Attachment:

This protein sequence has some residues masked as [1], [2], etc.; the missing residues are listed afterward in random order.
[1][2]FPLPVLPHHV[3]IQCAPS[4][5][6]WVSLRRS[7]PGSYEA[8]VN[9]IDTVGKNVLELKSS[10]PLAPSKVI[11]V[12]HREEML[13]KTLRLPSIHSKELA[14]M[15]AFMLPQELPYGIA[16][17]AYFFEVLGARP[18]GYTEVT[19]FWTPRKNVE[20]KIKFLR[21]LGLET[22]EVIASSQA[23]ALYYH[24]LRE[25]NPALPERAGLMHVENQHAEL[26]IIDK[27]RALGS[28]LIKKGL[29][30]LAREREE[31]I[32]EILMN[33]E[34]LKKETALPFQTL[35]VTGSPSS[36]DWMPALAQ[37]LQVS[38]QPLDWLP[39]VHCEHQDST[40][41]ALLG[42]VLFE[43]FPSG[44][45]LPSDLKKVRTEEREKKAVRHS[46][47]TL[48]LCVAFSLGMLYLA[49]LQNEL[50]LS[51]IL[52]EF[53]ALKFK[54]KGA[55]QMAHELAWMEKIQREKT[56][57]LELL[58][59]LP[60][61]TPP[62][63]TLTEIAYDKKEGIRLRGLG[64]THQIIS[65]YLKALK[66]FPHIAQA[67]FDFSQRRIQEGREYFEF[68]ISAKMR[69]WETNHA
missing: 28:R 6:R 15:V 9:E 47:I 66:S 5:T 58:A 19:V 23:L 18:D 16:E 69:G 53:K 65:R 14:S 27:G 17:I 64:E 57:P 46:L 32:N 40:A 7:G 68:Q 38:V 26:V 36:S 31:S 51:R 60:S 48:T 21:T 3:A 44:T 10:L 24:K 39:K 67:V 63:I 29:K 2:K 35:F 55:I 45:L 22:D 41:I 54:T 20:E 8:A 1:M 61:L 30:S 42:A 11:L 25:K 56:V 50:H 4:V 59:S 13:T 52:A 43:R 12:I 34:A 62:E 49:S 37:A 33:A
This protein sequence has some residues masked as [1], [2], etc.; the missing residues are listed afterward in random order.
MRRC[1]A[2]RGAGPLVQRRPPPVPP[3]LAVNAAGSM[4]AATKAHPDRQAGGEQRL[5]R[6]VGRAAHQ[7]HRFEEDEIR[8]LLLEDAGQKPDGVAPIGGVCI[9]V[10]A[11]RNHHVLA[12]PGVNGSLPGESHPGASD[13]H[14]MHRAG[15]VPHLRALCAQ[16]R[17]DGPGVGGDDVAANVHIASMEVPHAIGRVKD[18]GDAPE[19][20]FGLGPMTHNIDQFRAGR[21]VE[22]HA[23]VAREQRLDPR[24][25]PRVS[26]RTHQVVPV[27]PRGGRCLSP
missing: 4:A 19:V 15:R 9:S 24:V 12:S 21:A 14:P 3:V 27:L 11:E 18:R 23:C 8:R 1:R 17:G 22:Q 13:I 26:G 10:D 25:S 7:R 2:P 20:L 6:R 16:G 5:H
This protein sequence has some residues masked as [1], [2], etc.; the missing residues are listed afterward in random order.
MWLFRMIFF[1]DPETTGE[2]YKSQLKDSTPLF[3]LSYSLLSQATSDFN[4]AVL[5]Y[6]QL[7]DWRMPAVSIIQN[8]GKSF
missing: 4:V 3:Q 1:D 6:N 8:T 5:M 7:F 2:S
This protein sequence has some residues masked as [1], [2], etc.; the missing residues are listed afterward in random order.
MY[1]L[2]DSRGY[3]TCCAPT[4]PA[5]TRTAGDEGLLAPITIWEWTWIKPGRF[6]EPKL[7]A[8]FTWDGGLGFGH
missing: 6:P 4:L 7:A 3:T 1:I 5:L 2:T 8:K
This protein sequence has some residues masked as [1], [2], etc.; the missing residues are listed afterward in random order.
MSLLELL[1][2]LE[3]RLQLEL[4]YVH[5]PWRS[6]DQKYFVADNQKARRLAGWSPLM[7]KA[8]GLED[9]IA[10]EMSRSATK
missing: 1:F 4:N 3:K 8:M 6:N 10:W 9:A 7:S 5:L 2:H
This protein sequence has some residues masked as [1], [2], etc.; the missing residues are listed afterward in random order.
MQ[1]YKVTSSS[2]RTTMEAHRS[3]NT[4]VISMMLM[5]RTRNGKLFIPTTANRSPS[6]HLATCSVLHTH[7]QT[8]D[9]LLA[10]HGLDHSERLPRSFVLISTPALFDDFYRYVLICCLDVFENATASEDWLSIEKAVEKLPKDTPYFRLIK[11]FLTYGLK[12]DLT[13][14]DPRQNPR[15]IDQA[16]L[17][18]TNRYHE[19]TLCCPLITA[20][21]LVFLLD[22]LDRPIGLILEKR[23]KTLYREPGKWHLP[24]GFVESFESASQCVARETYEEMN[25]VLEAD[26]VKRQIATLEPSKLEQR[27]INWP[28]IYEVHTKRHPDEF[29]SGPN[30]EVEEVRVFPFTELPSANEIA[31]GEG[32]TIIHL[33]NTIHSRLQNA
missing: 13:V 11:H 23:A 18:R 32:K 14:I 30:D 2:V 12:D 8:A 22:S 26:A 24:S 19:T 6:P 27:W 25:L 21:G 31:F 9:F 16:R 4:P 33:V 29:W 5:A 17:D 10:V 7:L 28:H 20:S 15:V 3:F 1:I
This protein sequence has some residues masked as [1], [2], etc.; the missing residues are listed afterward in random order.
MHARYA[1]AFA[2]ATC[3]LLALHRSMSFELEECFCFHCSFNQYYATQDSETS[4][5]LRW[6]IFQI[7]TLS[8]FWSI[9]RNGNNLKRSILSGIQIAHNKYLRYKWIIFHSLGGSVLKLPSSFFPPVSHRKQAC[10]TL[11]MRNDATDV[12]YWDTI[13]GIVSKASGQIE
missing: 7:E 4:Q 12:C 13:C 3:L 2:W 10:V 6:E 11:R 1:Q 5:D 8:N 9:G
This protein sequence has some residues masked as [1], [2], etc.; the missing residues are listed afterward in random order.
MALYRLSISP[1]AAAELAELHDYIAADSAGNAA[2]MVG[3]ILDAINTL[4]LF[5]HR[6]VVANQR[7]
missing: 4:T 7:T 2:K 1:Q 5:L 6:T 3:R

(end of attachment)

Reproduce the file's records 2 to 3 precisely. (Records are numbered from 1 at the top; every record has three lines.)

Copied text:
This protein sequence has some residues masked as [1], [2], etc.; the missing residues are listed afterward in random order.
MRRC[1]A[2]RGAGPLVQRRPPPVPP[3]LAVNAAGSM[4]AATKAHPDRQAGGEQRL[5]R[6]VGRAAHQ[7]HRFEEDEIR[8]LLLEDAGQKPDGVAPIGGVCI[9]V[10]A[11]RNHHVLA[12]PGVNGSLPGESHPGASD[13]H[14]MHRAG[15]VPHLRALCAQ[16]R[17]DGPGVGGDDVAANVHIASMEVPHAIGRVKD[18]GDAPE[19][20]FGLGPMTHNIDQFRAGR[21]VE[22]HA[23]VAREQRLDPR[24][25]PRVS[26]RTHQVVPV[27]PRGGRCLSP
missing: 4:A 19:V 15:R 9:S 24:V 12:S 21:A 14:P 3:V 27:L 11:E 18:R 23:C 8:R 1:R 17:G 22:Q 13:I 26:G 10:D 25:S 7:R 2:P 20:L 6:R 16:G 5:H
This protein sequence has some residues masked as [1], [2], etc.; the missing residues are listed afterward in random order.
MWLFRMIFF[1]DPETTGE[2]YKSQLKDSTPLF[3]LSYSLLSQATSDFN[4]AVL[5]Y[6]QL[7]DWRMPAVSIIQN[8]GKSF
missing: 4:V 3:Q 1:D 6:N 8:T 5:M 7:F 2:S